The Node async is just a half-thought implementation of async on top of a VM that doesn't really support it. The thing it has going for it is traction (and some people new to async are amused by the callback style and find it "challenging", whatever).

Scala/Dart/Go/Rust/Haskell/etc have a better async story.

ES6 will add some promising stuff in the future (no pun intended).


That doesn't change the fact that it has more flaws and idiosyncrasies than most other languages.

We use it because we must, not because we choose to.


This. JavaScript is in many ways a step forward if you're coming from C++, PHP 5.0 or Java (and a step backward in some other ways, but ok). People sometimes use that reasoning to call it a great language, or at least to call JavaScript's Good Parts a great language.

Problem is, compared with other modern commonplace languages such as C#, Python or Scala, JavaScript simply loses on nearly all fronts. These languages all have all the points that the OP lists about Javascript, plus a whole bunch more.

Only when compared to the hot languages of the nineties is JavaScript a serious improvement.

That said, the fact that it's not awesome surely is no reason to diss it. JavaScript does have those Good Parts, and it isn't bad at all. Just not great either.

Still, i can't wait until we can avoid it altogether and consider it some sort of bytecode that those old hackers with mustaches wrote by hand, back in the day. In text editors!


I suppose people using JavaScript instead of C++, PHP or Java is probably an improvement. It's still sad that the improvement is so terrible.


Note: I said PHP 5.0 for a reason. I wouldn't consider PHP 5.4 particularly worse than JavaScript. It has namespaces, a somewhat decent module system (at least compared to JS), closures, and an inconsistent standard library. With JS having virtually no standard library at all, I'm not convinced that PHP's is necessarily worse.

Ecosystem-wise, I guess PHP's is a bit larger, and JS's is a bit smarter, currently. The amount of absolutely horrible JQuery plugins is already paralleling the amount of horrible Joomla extensions; I'm curious to see whether the NodeJS'ers can keep that culture from creeping into their side of the wall.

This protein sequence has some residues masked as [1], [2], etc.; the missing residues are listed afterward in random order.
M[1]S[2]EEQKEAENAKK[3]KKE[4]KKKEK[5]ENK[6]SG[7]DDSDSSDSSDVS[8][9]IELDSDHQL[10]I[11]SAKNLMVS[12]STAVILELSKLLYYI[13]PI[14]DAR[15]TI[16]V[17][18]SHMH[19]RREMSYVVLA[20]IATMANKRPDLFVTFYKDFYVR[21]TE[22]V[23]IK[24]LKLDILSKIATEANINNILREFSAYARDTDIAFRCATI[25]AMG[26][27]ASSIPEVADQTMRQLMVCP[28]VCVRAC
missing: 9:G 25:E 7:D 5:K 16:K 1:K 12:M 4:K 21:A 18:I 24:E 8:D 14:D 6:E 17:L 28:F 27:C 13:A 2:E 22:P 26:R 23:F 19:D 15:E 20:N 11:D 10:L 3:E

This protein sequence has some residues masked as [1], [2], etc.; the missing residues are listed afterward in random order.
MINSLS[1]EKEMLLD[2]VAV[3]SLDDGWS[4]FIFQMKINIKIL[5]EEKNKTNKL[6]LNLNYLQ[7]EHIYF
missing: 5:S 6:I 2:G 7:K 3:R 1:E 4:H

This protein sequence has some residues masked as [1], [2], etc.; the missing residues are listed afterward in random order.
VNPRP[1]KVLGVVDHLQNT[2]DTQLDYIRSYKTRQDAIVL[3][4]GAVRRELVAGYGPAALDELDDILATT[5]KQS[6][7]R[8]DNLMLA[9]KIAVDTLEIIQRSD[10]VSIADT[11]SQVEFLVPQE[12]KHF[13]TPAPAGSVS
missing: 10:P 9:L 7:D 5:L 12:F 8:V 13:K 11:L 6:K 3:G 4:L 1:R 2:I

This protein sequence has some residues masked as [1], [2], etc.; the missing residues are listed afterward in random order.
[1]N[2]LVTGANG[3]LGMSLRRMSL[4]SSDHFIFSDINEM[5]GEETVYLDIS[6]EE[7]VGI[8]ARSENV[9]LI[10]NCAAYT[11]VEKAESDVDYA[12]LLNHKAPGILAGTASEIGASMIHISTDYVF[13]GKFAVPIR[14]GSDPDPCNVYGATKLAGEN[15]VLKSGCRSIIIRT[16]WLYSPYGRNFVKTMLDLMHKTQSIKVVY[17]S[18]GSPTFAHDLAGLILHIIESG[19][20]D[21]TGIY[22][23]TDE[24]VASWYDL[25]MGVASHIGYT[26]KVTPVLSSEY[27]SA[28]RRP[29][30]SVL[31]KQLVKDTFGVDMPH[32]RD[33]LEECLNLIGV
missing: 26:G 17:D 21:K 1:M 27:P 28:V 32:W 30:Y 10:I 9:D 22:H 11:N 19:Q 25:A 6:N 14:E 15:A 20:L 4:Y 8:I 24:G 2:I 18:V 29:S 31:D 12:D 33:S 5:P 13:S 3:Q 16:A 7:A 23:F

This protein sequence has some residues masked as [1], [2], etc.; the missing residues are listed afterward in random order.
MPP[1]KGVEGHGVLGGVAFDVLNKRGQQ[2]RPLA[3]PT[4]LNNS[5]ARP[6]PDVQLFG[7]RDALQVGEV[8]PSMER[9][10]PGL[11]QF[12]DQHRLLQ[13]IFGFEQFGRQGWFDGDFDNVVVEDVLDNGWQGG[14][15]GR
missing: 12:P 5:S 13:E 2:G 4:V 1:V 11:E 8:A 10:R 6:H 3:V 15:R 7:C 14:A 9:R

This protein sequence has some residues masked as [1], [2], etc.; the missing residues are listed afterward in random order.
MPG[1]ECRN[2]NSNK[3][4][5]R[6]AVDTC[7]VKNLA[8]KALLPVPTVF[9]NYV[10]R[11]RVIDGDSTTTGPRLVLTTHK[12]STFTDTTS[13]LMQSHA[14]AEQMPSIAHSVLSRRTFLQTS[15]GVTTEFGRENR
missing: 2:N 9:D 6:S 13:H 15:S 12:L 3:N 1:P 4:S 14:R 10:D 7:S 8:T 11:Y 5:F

All in all, pretty comparable.


So now elitism is occurring for C++ and Java, both used for totally different reasons, in largely different domains. What's with that?


This has nothing to do with elitism. I simply find them to be pretty poor languages that I wouldn't want to use, for different reasons.


I'm fairly interested in your reasons, what is your language of choice?


I tend to use Python for most things. It's quite expressive and it's quite simple to deal with, in particularly when things go wrong.

There is plenty of good criticism for C++ out there. I would never use it by choice, but it is almost the only reasonable language to use for game development at the moment.

Java is less insane than C++, but it's also extremely verbose, restrictive and inexpressive. The JVM is also annoying to deal with, in particular because of startup time, memory usage and debugging.

Both have stupid, useless type systems that only get in the way. There is almost no value at all in the kind of static checking either of them does.

While I see the value of a good type system (like Haskell, Scala, Rust and to a small extent Go), I have yet to be comfortable enough with either to replace Python to any extent. I've done "evil" things in Python in a pinch that I'm not sure I could easily reproduce in a non-dynamic language.


  There is almost no value at all in the kind of static checking either of them does.
OK that's just ridiculous. If nothing else (and there really is a lot else), they catch undefined variable usage and such.


That sort of lint is easily done in Python, in fact I have it integrated in my editor.